Welcome to our first guest post in MOMFAZE RANTS where we – and now you – are free to let loose about anything and everything!
I clearly remember slamming my bedroom door behind me after a yelling match with my mom, raising my middle finger and silently mouthing I HATE YOU to the woman standing on the other side of the door.
I get that teens go through a rebellion stage, and I know that teens will experiment with alcohol. But when is enough enough?
I have become well known in my neighborhood as the mom who is putting up a stink about teens having too much power. I have been in the paper and on the radio and my story has been discussed in blogs, on Facebook and on Twitter. So here’s a window into just how frustrating and helpless it feels to have a daughter with more power than her mom has.
Most of my friends have kids who are younger than my almost 16-year-old, and approach my “problem” as they would with their toddler. Time-out!—Just ground her! What’s her currency?—Take away her cell phone! And my favorite: “Why do you let her go over to that boy’s house if you know he deals drugs?”
Well, here are my answers.
I don’t LET my daughter drink or do drugs, and I don’t want her over at that boy’s house. It’s not that simple. Unlike a toddler, I cannot physically lift my daughter up and strap her into her car seat when she has a temper tantrum about leaving the park. When I take away her cell phone, my teen was “given” a spare phone from a friend. And I no longer get to make play-dates with friends I approve of, and anyway, I don’t stay to observe those play-dates. First of all, she won’t let me, and secondly, I have three other children who need my attention.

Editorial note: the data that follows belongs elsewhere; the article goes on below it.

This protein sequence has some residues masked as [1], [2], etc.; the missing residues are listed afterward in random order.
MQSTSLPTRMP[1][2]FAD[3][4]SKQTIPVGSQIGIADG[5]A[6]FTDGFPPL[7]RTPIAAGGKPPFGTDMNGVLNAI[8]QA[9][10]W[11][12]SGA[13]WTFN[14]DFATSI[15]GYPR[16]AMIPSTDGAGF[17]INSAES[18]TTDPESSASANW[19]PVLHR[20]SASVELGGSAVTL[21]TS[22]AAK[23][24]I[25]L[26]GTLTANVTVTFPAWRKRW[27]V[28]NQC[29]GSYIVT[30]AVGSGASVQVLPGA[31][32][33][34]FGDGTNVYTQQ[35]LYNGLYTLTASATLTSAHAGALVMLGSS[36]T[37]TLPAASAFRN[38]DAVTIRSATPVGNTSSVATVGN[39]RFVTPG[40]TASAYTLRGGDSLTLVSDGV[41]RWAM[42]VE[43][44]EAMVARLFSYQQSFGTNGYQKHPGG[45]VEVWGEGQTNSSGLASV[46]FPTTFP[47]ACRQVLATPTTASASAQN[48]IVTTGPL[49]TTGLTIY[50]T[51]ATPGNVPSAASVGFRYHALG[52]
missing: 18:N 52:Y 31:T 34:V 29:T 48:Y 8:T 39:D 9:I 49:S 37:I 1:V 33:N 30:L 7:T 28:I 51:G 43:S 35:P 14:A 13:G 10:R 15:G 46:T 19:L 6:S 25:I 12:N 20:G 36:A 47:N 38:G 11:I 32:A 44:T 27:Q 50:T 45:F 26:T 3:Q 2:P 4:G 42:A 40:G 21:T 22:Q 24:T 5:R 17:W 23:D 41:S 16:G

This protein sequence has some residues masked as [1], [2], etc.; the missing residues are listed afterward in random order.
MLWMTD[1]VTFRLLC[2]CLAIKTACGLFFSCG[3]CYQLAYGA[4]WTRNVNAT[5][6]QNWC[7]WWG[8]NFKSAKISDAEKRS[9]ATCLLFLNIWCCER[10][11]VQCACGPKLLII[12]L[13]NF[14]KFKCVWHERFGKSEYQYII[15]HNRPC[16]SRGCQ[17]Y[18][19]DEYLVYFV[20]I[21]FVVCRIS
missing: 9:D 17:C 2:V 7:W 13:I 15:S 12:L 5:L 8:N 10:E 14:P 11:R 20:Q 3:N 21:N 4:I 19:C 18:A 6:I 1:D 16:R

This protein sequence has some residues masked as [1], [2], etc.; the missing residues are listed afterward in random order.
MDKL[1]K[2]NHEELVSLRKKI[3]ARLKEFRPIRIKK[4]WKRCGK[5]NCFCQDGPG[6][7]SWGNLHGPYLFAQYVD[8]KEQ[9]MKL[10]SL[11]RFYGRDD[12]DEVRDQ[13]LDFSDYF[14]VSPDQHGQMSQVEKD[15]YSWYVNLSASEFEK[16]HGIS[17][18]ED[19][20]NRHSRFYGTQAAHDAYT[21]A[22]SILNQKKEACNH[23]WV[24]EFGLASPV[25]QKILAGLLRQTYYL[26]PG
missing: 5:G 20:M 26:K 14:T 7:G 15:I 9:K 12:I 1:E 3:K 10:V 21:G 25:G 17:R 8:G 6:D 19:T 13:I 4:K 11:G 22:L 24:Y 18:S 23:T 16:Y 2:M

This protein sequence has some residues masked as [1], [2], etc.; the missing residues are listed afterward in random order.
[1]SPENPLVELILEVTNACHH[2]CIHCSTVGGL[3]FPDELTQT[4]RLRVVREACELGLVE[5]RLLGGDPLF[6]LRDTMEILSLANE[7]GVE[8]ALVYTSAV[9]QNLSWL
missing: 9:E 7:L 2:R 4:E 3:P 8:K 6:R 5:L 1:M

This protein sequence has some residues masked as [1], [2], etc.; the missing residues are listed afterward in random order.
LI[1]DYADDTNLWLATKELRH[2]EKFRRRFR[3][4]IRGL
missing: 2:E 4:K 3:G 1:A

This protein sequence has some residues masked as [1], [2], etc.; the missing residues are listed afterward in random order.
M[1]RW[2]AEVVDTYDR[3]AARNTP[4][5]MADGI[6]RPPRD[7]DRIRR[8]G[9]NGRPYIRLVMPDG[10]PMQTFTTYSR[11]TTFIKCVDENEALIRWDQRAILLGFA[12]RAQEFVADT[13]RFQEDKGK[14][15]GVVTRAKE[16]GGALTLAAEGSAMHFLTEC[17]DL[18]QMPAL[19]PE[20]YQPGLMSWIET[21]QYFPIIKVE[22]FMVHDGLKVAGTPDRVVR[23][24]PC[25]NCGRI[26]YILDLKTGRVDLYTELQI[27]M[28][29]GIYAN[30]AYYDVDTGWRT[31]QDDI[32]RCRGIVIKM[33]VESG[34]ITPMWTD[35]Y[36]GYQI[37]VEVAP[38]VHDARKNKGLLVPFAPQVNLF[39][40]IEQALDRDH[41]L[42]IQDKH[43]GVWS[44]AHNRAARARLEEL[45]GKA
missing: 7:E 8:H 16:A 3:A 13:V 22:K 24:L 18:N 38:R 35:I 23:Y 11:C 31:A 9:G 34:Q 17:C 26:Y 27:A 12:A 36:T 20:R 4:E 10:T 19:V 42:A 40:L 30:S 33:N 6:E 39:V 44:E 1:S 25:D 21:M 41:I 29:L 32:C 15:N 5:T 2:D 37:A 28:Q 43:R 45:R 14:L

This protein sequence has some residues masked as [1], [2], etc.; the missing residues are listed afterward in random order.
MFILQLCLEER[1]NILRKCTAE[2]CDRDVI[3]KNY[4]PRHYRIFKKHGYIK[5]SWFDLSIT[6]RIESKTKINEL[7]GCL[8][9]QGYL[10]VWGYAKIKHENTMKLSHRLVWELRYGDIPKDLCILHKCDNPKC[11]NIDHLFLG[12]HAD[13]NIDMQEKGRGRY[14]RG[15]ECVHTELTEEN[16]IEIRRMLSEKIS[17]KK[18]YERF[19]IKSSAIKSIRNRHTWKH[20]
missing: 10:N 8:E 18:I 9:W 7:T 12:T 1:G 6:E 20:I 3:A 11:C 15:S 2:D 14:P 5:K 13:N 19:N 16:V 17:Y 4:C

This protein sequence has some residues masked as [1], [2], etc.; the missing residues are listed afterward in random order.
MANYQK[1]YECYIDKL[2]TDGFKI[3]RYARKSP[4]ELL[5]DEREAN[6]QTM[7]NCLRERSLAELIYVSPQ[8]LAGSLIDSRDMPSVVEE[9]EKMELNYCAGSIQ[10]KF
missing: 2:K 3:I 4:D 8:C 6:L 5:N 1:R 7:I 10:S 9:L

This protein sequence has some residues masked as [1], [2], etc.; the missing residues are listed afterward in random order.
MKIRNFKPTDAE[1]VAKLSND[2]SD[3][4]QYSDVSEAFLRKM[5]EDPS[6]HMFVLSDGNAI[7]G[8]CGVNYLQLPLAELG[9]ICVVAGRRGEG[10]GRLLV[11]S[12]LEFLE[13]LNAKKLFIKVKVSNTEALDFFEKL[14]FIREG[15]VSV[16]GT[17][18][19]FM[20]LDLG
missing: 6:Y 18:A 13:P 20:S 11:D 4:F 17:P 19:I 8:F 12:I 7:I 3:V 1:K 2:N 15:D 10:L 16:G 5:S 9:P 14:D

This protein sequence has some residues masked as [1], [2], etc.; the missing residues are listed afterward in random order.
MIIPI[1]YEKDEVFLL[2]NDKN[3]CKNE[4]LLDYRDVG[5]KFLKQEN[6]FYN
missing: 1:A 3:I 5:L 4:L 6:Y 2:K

The reality check is in the mail.
Even after grounding, and taking the cell phone, and bolting the bedroom window shut, my daughter uses drugs and dates a drug dealer. I have called the police countless times, and even tried to press charges against my own child to force her into rehab. Yet nothing has changed.
Because the crime of underage drinking is so minor in the eyes of the law, it is not investigated, let alone prosecuted. Neither is the consumption of small amounts of drugs. And by the way, teens know this.
They also know that rehab is voluntary. They know which neighborhood parents allow their kids to drink and do drugs in “as long as it’s under their roof and they know where their teens are.” Kids know they can legally leave home at 16, and they are more than happy to let you know all about it.
Gone are they days of smoking one of Dad’s cigarettes behind the shed once a month and praying not to get caught. Today’s teens post pictures of themselves toking on a bong on their Facebook page, with the utmost show of pride. Today’s teens are also using drugs with a potency that has tripled or quadrupled.
So in addition to trying to get the move-out date moved from 16 to 18 years old, I ask you this: What can parents do to regain control over their teens?
Tammy Plunkett is a partner at BusyWoman Productions and Executive Editor for The Bridge Post. She has written, critiqued, and edited fiction for over ten years, winning an award from the Ottawa Romance Writers’ Association in 2007. Tammy does all this, of course, while raising a family of four children and their dog Charlie, with her wonderful husband.
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